It’s pretty obvious that people are just trying to be delicate — “oh, dear me, well, that’s not a very nice idea, is it? Let’s just see if there’s anything we can do to make that a little less shocking…” When a concept, especially a sexual one, is stigmatized enough, then even the most inoffensive language used to name that concept can be just as much of a jolt when you’re not expecting it as can honest-to-God profanity. I think it would probably tell us a lot if in looking at instances of words like “rape” being censored, we also considered all the times TV Guide, or whoever, chooses to craft some kind of elaborate euphemism rather than use the word at all — “The detectives struggle to identify the man who took the virginity of a young girl against her will,” or something similar, just to blunt the shock of summing up the crime of rape in a single, even censored, word. That’s nothing new. I don’t think the idea is that the word itself is obscene; it’s that gee, it’s a shame that we have to use that word at all, and isn’t it more tactful to sort of ease people into the idea?

    Well, yes, it is a shame, and yes, it probably is more tactful, but if we feel obligated to protect people from even thinking about the act of rape without training wheels, then what are we hoping to accomplish in discussing it at all? It’s not an easy issue. Watering it down or sanitizing it constitutes a misrepresentation. This is true of murder as well, and of any number of other things, but with rape, as we all know, there’s already so much difficulty in naming it for what it is and making people understand that it’s neither a little thing that happens in college and is shrugged off in time for marriage and kids nor the One Sacred Crime that must be talked about in hushed voices and only happens to damsels in romance novels. False impressions like those already have such a hold over the discussion and are so hard to dispel that the danger posed by validating this kind of well-meaning, watered-down, sanitized misrepresentation is hugely magnified. We can’t afford to give points for trying. Maintaining a polite taboo around the issue of rape does protect rapists and endanger the victims. It tells them we’d rather ignore the problem than upset anybody by being too direct about it.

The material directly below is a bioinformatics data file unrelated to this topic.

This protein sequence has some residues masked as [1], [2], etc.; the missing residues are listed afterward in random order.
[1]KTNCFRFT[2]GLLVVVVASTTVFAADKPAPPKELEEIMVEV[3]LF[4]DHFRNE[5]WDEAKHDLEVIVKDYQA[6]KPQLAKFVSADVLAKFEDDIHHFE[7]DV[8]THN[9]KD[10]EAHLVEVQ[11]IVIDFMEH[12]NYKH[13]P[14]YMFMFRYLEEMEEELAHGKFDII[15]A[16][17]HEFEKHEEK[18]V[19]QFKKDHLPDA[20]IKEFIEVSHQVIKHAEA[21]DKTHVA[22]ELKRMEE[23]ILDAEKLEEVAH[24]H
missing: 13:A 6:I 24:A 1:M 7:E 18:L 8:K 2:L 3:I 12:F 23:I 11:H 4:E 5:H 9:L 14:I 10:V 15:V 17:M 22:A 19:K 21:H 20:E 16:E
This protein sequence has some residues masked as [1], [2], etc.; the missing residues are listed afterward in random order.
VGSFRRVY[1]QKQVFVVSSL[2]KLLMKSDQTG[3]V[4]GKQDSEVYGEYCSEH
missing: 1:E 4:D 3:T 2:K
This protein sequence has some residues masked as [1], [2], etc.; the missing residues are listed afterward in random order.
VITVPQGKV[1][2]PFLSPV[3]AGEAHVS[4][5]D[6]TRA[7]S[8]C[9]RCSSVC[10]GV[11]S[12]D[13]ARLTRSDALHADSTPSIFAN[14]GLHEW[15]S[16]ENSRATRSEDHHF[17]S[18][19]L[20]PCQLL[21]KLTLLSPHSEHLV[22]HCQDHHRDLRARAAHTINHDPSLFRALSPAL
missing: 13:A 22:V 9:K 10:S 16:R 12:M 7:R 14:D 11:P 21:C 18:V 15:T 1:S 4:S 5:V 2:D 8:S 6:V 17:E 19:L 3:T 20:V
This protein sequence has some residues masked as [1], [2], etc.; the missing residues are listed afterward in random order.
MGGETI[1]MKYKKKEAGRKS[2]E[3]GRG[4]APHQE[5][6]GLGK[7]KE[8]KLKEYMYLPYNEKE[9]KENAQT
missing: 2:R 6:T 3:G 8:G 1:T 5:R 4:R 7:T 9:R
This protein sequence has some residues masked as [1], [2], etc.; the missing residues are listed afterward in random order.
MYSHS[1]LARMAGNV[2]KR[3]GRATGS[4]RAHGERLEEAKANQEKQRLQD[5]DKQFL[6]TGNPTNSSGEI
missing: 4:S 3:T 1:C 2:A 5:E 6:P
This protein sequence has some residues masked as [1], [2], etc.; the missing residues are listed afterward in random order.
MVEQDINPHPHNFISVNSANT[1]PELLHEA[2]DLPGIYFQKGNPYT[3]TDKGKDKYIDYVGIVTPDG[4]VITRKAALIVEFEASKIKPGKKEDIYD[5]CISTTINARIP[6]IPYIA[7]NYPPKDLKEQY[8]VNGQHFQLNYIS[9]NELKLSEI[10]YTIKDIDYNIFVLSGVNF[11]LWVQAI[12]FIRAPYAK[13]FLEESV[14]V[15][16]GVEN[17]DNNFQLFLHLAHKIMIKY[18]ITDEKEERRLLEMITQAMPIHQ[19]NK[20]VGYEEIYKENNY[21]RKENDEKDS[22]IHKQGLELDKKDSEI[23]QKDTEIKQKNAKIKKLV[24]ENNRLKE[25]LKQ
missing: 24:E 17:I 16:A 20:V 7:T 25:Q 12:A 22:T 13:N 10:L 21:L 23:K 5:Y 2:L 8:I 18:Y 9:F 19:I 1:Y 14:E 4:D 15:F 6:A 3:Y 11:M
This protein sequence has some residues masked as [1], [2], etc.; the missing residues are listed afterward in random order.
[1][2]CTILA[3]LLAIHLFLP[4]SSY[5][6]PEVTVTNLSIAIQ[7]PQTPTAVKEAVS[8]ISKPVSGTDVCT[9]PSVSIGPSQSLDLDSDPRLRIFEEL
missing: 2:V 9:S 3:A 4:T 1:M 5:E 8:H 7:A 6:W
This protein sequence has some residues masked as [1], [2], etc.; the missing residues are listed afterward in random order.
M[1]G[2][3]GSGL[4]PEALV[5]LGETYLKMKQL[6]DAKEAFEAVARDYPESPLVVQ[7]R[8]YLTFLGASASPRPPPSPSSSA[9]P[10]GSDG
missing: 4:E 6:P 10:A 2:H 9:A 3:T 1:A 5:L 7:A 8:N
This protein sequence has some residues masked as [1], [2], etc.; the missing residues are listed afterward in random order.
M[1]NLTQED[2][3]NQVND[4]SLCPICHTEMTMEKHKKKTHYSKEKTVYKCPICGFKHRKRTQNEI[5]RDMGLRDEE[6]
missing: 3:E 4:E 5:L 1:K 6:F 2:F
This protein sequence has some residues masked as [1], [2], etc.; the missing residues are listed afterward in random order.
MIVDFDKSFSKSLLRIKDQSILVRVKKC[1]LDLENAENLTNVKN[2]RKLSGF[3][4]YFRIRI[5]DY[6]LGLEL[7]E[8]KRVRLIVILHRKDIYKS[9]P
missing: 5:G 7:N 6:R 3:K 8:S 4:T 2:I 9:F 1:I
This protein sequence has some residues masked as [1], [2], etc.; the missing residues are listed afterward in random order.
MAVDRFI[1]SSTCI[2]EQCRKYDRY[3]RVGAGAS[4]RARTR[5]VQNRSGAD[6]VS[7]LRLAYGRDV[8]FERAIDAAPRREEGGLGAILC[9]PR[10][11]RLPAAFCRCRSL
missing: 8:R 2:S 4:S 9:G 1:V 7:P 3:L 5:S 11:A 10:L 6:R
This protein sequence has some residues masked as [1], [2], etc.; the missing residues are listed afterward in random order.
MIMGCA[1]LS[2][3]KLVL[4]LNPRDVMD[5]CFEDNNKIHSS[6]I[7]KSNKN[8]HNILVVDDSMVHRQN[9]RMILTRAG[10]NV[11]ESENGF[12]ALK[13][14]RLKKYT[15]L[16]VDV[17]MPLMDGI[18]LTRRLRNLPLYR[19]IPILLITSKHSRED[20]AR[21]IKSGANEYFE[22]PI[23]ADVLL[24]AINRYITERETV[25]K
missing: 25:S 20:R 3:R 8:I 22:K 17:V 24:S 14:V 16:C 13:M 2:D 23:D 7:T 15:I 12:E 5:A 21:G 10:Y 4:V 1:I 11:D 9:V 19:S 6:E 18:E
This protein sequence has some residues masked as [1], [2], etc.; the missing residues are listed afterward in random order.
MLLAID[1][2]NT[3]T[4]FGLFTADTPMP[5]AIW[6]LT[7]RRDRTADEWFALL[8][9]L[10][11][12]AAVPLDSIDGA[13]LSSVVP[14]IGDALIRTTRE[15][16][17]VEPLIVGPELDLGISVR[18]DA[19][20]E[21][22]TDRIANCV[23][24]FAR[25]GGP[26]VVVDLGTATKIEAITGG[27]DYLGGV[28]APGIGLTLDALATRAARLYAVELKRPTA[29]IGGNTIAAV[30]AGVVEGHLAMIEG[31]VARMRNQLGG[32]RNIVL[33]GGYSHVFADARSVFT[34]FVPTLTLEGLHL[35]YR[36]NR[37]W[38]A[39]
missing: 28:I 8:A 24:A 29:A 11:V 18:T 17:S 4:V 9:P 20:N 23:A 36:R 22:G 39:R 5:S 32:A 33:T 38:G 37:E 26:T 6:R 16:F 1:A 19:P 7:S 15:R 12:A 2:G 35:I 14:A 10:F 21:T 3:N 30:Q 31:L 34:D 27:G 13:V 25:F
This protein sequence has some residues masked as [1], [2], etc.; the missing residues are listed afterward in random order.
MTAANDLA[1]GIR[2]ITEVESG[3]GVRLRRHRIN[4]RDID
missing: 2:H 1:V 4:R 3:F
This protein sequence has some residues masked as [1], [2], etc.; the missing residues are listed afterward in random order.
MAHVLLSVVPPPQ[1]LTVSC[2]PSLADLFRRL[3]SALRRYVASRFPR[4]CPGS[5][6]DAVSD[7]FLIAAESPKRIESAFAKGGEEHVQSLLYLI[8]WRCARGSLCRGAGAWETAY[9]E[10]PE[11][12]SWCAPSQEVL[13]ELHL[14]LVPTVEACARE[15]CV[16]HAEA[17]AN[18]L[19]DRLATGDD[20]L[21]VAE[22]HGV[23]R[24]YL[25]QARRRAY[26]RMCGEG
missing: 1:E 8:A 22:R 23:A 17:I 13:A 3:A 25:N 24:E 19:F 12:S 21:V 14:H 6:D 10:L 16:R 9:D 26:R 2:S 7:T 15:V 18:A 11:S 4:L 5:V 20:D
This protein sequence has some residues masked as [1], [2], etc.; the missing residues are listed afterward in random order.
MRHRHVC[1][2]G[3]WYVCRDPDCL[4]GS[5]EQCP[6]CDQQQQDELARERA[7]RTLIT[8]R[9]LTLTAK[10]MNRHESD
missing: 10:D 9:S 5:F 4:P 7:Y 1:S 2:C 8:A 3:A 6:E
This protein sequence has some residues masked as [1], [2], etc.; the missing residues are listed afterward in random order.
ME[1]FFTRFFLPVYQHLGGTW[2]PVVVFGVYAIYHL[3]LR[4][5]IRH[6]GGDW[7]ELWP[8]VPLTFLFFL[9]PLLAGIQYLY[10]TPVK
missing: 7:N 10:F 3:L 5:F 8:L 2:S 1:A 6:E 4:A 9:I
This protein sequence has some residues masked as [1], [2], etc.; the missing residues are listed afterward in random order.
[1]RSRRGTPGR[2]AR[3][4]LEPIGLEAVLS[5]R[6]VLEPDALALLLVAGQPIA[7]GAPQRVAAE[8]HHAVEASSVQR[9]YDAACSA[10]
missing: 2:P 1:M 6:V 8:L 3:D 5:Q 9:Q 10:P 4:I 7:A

Thanks for this post, it’s an issue that’s been nagging at me lately and it was good to see it hashed out a little.

  5. I agree with you sensoring the word rapist does seem to be proctecting said rapists. Its crap. Love you blog!


  6. If we as a society ever intend to confront sexual assault, domestic violence, etc, then it is helpful that censorship remain out of the mix.

    Society self-censored such that when Grace Metalious wrote Peyton Place over 50 years ago, her work was the first bestseller to actively show that there were things like rape and incest and domestic violence lurking in what people liked to pretend were happy homes.

    If we hide it, we also hide that it happens, cover up the fact that misogyny lurks. I rather see these things where we can deal with them.

  7. I believe ignoring the word rape is unproductive to rape survivors. How will rape victims heal if the censors believe the word rape is an unacceptable or dirty word? How is it horrible to censor the word rape? WRONG WRONG WRONG!

  8. This reminds me of last year at the MTV awards, where they bleeped out the words menstrual and venereal durring Little Johns performence

  9. Well, FWIW; my experience. I’m 53 now but still remember this; I was reading the newspaper at about age 5 (I was reading early) and asked my mom what “rape” meant (from a front page story about a girl a little older than me). She turned pale and went in the other room. I followed and asked again; she told me I didn’t need to know.

    I’ve often wondered what in her past life triggered that reaction. I looked it up in the dictionary and didn’t really understand the definition; it wasn’t until some time later that I really got it and was horrified.

    Censoring? I don’t know. A lot of kids do like youtube, but like any other internet place, they should only go accompanied by parents. Although — my mom thought the newspaper was safe enough. I think she thought I’d stick with the comics and ignore the news.